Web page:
such conversion by indirect methods. Thus, we find timar assign-
ments to Christian soldiers even in the time of Bayezid II (1481-
1512). But in the 16th century Christian timariots were rarely
found in the same areas; what is more, in this century the
existence of Christian timariots shocked the people and caused
a special inquiry into their origin (4). The previous Christian
timariots had gradually adopted Islam and disappeared by
the 16th century. In fact, the Christian origin of some of the
timariots is only revealed by their rarely used family names such
as Kurtik Mustafa in Albania, who was undoubtedly a descen-
dant of the famous Slavo-Albanian lord, Pavlo Kurtik (Kurti6)(5).

Bosnia presents a special case. The Ottomans maintained the
old Bosnian nobility on their hereditary lands (bashtina), confir-
ming their property rights which had been previously granted

(1) See my Arnavudluk'ta Osmanli Hakimiyetinin Yerlesmesi, in Istanbul ve Fatih, II

(2) Ibid.
(3) See Stefan Du{andan..., pp. 231-233.; P. Wittek, Yazijioghlu.., BSOAS, XIV-3.
(4) Stefan.., p. 247, note 190.
(5) Ibid., p. 226.


Page 26


confirmed to some extent by the records on deportees which I
have mentioned. But the extensive Turkish colonization in
Thrace and the Maritza valley can be explained only by a spon-
taneous emigration from Anatolia and not by a mass deporta-
tion. The oldest Ottoman tradition records (1) that Timur's
invasion of Anatolia in 1402 caused a new influx of Turkish
population into the Balkans; it states explicitly : "Then a
great number of people belonging to the Arabs, Kurds and Turk-
men (nomads), and from (the settled population of) Anatolia
spread over Rum-ili... it is true that the (Muslim) population
of Rum-ili came originally from Anatolia".

In the first decades of their conquests the Ottomans undoubt-
edly encouraged voluntary emigration into the Balkans of
the people who were daily coming in increasing numbers into
their territories from all parts of Anatolia and the rest of the
Islamic world. Military and financial considerations (2) as well
as the obligation of settling surplus population made necessary
a policy of colonization. In this connection emphasis must be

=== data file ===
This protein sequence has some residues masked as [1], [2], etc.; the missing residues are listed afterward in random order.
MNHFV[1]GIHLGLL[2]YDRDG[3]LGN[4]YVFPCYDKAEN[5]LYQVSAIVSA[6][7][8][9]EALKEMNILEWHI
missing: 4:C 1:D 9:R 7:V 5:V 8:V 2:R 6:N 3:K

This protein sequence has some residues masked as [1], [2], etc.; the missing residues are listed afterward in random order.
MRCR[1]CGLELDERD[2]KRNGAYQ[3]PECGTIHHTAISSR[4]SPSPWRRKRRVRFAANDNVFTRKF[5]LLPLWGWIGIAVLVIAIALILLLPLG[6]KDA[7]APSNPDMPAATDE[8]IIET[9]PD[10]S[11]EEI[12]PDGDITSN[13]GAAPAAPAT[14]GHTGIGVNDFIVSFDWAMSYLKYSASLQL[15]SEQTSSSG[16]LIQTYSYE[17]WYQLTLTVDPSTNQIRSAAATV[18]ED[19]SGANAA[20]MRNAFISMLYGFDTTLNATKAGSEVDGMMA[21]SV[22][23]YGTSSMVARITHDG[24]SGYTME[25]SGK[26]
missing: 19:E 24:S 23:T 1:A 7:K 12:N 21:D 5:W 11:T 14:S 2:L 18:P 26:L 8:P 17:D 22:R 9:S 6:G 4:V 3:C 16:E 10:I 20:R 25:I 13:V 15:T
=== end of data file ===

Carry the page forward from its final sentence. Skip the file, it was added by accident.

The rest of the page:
put on the military importance of the Turkish population in
that first period of the Ottoman state when a great part of
the army was recruited among the Turks in towns as well as
villages under the names of 'azab and yaya, respectively. These
Turkish soldiers continued to play an important part in the Otto-
man army until the 16th century. The documents from the Otto-
man archives show that only in the areas ruled by the Otto-
mans in the 14th Century was the yaya military organization
extensively established, and the most important area was
Eastern Thrace and the Maritza Valley where in Chirmen (Cher-

(1) Tevdrih-i Al-i Osmdn, ed. Fr. Giese (Breslau 1922), text, pp. 45-46 ; another version,
edited by I. H. Ertaylan (Istanbul 1946), p. 70.

(2) The Ottoman government was most concerned with the extension of cultivated
lands and the establishing of new villages in order to increase the state revenues and thus
be able to create new timars. (See my Stefan Du andan..., p. 239, note 121). The essential
duty of the tahrir emini was to find or to create such sources of revenue (ifrdzdt and pen-
letme). The emins of Mehmed II and Sleyman the Magnificent were particularly active
in increasing this type of additional revenue which corresponded to the great extension of
the timariot army in the provinces.


Page 27


manon) a commander-in-chief of these Turkish yaya was pos-
ted (1).

It is also interesting to note that this spontaneous emigration
of Turkish masses into the Balkans slackened toward the middle
of the 15th century, and Turkish colonization beyond the Rho-
dope and Balkan ranges was confined to some military centres of
the uc and composed mostly of populations deported by the



(1) See my Arvanid Defieri, p. vi.